Food Service & Agriculture, Retail, and Small Business & Startups

Latin American street food parks in Downtown Market

August 9, 2013
Print
Text Size:
A A
Latin American street food parks in Downtown Market
Mario Cascante, left, and partner Hector Lopez are co-founders of Tacos El Cuñado, a restaurant that sells Latin American street food. Courtesy Downtown Market

A veteran restaurateur and his partner are ready to serve Grand Rapids the many distinct flavors of Latin America at Downtown Market later this month.

Latin menu

Founded by Mario Cascante and Hector Lopez, Tacos El Cuñado will join the market's indoor Market Hall, with an offering of tacos, enchiladas, fajitas and quesadillas, as well as other Latin American-inspired street food.

The popular and well-known Mexican favorites will be joined by a rotating selection of specials from Costa Rica and other Central and South American countries.

There will also be a thoughtful selection of Latin American grocery items, prepared meats and meals to go.

“Everyone is familiar with the taco. It is the quintessential Mexican street food, but every country has its own version of street food, and we are eager to educate and inform of the complexity of Latin American culture,” said Cascante, co-founder of Tacos El Cuñado and Costa Rican by birth.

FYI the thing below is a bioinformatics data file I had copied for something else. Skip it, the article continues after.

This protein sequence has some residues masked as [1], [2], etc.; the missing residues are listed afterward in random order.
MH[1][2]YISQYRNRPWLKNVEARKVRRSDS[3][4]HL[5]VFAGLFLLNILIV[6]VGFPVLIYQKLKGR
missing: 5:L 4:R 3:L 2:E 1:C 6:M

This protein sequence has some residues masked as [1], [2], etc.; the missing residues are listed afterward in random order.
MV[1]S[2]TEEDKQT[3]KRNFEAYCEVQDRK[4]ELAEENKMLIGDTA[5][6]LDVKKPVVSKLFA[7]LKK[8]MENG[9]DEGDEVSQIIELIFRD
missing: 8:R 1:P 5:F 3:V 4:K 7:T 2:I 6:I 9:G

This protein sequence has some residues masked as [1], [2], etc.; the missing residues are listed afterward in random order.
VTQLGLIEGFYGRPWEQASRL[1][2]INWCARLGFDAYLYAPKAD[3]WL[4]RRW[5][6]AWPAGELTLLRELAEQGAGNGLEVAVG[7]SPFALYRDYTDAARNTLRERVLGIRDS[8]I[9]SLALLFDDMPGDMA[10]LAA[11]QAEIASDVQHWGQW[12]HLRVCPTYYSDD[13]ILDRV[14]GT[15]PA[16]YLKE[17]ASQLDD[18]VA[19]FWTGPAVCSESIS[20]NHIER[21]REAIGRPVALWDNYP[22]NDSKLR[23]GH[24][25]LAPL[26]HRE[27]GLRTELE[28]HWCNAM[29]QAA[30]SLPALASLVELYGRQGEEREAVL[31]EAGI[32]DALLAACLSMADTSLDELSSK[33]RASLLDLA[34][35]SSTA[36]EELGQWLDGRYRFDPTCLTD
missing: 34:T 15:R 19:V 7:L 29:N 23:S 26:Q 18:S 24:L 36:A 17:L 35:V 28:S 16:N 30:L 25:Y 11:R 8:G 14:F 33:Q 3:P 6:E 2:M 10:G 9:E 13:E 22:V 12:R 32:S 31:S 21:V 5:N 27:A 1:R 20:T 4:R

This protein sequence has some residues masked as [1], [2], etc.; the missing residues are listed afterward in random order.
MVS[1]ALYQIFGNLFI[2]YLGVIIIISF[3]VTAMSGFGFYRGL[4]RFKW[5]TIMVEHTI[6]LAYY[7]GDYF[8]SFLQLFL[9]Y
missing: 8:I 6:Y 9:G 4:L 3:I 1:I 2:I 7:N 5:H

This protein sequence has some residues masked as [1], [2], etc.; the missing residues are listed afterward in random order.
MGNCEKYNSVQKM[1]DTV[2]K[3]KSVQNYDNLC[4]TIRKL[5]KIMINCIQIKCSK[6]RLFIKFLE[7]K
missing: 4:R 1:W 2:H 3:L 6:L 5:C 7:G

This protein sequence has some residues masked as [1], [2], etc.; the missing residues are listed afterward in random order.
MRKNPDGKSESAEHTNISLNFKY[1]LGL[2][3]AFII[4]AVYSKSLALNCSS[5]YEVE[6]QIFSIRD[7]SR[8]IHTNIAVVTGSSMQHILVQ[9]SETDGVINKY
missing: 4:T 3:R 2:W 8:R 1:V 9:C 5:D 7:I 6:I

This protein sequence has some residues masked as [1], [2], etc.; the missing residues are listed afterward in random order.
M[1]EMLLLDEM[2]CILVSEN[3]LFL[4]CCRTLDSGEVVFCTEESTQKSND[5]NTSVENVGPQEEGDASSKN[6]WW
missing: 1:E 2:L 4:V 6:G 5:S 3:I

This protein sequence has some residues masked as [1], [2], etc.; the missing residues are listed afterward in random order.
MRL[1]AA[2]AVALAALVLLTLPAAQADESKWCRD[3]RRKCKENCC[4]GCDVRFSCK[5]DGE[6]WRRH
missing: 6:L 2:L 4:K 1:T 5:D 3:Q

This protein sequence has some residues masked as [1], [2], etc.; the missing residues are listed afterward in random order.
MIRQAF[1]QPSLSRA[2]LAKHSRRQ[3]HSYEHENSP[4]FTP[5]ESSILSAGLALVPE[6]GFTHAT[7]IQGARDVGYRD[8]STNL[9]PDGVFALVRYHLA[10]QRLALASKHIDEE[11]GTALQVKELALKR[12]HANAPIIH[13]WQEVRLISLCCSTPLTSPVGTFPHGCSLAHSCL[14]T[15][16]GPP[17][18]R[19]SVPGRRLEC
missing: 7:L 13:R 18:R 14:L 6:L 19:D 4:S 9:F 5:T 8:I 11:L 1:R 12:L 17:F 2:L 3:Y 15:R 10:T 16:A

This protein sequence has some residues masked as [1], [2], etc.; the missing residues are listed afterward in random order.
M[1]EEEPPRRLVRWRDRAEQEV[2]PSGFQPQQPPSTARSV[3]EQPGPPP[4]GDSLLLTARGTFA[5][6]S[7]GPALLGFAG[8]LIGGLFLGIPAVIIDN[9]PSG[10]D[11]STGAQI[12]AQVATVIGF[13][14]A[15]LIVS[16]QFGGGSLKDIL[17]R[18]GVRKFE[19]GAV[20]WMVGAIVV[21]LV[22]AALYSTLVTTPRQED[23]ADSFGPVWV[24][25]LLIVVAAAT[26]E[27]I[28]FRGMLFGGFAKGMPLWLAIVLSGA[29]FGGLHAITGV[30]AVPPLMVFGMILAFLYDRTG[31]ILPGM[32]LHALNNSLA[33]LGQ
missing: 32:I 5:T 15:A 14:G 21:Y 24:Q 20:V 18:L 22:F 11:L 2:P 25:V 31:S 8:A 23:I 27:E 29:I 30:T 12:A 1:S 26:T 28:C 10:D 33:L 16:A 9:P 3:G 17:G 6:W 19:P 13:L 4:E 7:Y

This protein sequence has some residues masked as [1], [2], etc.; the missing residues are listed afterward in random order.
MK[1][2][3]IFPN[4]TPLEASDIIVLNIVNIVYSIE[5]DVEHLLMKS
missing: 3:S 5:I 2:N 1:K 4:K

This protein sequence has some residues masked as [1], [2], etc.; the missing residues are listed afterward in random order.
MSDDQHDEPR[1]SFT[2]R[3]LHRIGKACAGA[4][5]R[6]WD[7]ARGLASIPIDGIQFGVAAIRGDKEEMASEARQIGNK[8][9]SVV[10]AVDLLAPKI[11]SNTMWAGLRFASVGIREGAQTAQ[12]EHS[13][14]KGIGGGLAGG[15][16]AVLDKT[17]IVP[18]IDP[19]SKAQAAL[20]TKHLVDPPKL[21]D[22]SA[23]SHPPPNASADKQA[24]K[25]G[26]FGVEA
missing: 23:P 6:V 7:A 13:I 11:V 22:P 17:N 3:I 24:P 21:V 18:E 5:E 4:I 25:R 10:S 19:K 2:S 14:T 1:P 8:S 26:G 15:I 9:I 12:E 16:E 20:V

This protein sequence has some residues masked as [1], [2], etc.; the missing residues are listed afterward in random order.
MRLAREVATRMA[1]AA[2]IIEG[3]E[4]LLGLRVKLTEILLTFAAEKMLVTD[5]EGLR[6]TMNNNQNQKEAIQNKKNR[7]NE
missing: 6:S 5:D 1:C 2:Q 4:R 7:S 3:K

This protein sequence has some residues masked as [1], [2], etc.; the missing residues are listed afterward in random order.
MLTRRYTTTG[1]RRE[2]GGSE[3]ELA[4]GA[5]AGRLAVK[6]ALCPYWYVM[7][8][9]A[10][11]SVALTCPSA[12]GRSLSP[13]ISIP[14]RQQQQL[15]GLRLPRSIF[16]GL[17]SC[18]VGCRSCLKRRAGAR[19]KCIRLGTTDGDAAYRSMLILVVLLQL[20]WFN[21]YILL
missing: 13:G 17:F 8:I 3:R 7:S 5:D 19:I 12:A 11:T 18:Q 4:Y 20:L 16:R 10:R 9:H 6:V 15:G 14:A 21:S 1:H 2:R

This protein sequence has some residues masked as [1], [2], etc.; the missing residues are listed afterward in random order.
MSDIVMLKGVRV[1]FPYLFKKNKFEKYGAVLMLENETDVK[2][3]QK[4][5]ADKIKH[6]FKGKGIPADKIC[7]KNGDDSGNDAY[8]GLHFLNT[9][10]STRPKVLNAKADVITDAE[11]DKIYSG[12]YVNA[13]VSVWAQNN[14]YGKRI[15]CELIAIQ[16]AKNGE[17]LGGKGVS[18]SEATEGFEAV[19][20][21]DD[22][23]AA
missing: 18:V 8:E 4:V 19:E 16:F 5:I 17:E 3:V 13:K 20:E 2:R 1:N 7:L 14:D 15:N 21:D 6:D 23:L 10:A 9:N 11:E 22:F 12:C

While the Market Hall venture is the first restaurant for the pair as business partners, Lopez has been in the restaurant business since the age of 15 and has owned many restaurants in Texas, Kansas and Michigan. This is Cascante’s first restaurant. The two were driven together by a mutual passion for food.

Local know-how

Tacos El Cuñado’s menu will follow the same processes that have inspired generations of Latin American chefs and rely heavily on fresh and local ingredients.

The partners have committed to sourcing locally made tortillas, beans and as much Michigan-grown produce as possible.

Cascante and Lopez also plan to partner with other Market Hall vendors to create items such as “Tacos Del Mercado,” which will feature familiar ingredients sourced from within the market, with different preparation.

“Like many preparers of authentic Mexican food, Hector was ‘fresh and local’ before ‘fresh and local’ became cool,” said Mimi Fritz, president and CEO of the Market. “Visitors to the Market Hall will find a constantly changing menu, which will introduce them to new flavors and experience new cultures.”  

Recent Articles by Charlsie Dewey

Editor's Picks

Comments powered by Disqus